Upon finishing the song, he then moved back to the lit-up mic and seemed to wave the Cardinals off the stage. For the next half-hour or so, he proceeded to alternate between acoustic guitar and piano, playing a mellow, coffeehouse-style show without the band. The explanation finally came after the rarity “Just Like a Whore,” when Adams said his wrist (injured in an accident a couple years ago) was really giving him problems and he was going backstage to get a shot that would hopefully allow him to get back to playing the harder numbers in his catalog.
The house lights come up and the crowd was buzzing about what in the world is going to happen. After about 20 minutes, all of the sudden and with absolutely no fanfare, Adams is back again. He hops off the front of the stage and comes shuffling up one of the main aisles, acoustic guitar in hand. The lights are still on, and those that didn’t go out to grab a beer or hit the restrooms are basically sitting there stunned (myself included).
The venue—a symphony hall—was obviously a strange one for Adams, who made several comments about how he felt like he was in a Stanley Kubrick movie. But it did allow for a space between the front section of seats and the next section back where he set up shop on a simple wooden stool. I was lucky enough to be only a few rows from him at this point so I didn’t need to move to hear, but fans started flooding back into the hall as word spread like wildfire and within a few seconds the wide aisles were jammed and while others jumped over seats to get close.
Adams played four songs from this position, with quite a bit of chatter between each. It was wonderful and tense all at the same time, as several drunken Baltimore geniuses started yelling that they couldn’t hear—from the upper balconies (duh!). Adams simply flipped them off and/or invited them to come closer. Classic. He did try to spin in a slow circle while playing so that his voice would hopefully reach the entire room; for the last two—“Rosebud” and “My Winding Wheel”—he actually stood up on the stool, which made it even easier to hear (these two are now tattooed on my brain). He then wandered back onstage for a couple more songs before mumbling a “goodnight” just after 11 p.m.—more than two and a half hours after his first appearance.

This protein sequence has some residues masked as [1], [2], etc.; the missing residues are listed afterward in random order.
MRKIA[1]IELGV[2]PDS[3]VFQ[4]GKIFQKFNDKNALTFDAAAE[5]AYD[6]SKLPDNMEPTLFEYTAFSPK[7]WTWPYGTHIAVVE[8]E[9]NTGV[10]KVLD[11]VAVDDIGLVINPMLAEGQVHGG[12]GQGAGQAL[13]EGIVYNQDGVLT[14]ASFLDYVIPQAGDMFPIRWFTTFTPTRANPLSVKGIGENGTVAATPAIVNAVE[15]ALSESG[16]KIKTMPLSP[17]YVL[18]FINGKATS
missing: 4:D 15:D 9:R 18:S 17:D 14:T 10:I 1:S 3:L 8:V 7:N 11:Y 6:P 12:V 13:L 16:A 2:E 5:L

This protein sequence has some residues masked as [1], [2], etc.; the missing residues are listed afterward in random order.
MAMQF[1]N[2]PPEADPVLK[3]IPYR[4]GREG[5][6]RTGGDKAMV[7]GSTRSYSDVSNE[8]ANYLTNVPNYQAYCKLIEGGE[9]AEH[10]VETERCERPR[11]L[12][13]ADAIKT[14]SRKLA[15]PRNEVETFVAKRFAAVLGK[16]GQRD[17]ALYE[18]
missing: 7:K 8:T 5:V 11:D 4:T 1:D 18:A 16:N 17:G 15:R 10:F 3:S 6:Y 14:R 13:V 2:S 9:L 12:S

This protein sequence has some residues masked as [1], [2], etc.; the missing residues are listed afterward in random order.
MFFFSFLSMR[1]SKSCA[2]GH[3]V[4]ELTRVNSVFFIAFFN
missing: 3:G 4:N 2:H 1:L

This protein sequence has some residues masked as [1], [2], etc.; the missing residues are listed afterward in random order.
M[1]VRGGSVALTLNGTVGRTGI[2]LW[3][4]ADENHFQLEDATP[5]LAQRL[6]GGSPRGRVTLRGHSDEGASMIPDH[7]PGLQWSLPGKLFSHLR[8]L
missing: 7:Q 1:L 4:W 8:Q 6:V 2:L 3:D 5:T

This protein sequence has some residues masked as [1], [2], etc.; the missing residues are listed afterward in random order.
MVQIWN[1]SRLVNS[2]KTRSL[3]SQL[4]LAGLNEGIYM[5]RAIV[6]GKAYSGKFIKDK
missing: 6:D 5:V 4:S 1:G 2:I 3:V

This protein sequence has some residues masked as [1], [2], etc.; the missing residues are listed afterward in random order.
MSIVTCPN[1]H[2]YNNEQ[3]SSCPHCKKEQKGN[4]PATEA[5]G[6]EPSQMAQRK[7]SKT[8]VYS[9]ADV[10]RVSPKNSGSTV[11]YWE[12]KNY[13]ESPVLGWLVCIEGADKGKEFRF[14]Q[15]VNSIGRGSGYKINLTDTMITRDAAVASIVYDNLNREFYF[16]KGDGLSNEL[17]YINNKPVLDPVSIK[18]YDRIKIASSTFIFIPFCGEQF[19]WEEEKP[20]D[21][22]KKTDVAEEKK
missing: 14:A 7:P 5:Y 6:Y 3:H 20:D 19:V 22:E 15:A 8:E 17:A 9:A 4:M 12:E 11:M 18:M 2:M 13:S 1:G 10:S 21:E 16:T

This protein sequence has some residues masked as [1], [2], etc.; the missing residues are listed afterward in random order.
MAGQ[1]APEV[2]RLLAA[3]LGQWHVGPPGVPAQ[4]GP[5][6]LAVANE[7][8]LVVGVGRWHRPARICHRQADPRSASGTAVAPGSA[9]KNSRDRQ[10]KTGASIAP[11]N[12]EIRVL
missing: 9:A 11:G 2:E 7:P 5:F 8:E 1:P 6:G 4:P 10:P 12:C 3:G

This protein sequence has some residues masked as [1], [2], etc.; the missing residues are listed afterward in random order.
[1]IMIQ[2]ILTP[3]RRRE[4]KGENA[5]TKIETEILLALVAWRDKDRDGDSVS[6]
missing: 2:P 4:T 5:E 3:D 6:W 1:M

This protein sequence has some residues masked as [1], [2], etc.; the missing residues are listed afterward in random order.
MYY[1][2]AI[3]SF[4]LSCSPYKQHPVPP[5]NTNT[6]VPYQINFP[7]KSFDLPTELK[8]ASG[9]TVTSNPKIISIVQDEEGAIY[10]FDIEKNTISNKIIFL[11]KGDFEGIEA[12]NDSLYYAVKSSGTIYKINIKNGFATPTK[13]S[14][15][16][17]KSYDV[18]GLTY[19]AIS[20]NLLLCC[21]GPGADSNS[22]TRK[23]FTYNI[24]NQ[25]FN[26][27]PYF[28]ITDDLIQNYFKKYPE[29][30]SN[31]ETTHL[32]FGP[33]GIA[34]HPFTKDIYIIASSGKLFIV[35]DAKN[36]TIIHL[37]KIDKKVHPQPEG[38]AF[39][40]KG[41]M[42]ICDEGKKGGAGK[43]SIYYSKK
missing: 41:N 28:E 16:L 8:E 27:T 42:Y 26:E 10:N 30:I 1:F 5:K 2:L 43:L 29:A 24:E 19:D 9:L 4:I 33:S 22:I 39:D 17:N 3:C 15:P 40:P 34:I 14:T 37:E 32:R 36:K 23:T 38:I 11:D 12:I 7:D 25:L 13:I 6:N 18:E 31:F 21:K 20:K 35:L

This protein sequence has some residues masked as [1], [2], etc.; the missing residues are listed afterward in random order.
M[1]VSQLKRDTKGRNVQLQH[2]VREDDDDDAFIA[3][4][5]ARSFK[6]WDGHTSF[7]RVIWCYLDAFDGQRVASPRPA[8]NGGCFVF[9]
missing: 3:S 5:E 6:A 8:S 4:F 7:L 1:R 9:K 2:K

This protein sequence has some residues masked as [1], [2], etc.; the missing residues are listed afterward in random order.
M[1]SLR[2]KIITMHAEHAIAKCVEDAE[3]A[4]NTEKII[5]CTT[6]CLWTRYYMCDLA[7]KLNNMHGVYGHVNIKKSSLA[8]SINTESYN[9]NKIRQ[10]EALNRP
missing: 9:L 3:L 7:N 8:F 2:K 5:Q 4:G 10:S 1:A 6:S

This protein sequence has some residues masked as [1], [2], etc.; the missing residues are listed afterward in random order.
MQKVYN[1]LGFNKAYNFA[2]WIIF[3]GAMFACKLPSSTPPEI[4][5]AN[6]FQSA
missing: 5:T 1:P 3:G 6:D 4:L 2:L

I don’t know when I’ve been more impressed with a musician. Adams could have pulled a Dave Grohl and called it quits after the first few minutes when it was clear he couldn’t play in the flamboyant style he’s used to. Instead, he sucked it up and tried to do something special regardless of his physical condition, hoping to atone for the fact that the few thousand fans in attendance obviously weren’t getting what they paid for. The music last night certainly wasn’t what I was hoping for, but I’ve been to a lot of concerts and I’ve never, never, not ever seen any musician do what Ryan Adams did last night. The show may have been disappointing in one sense, but I wouldn’t trade that surreal experience for some standard set on another night. He’s made a fan for life.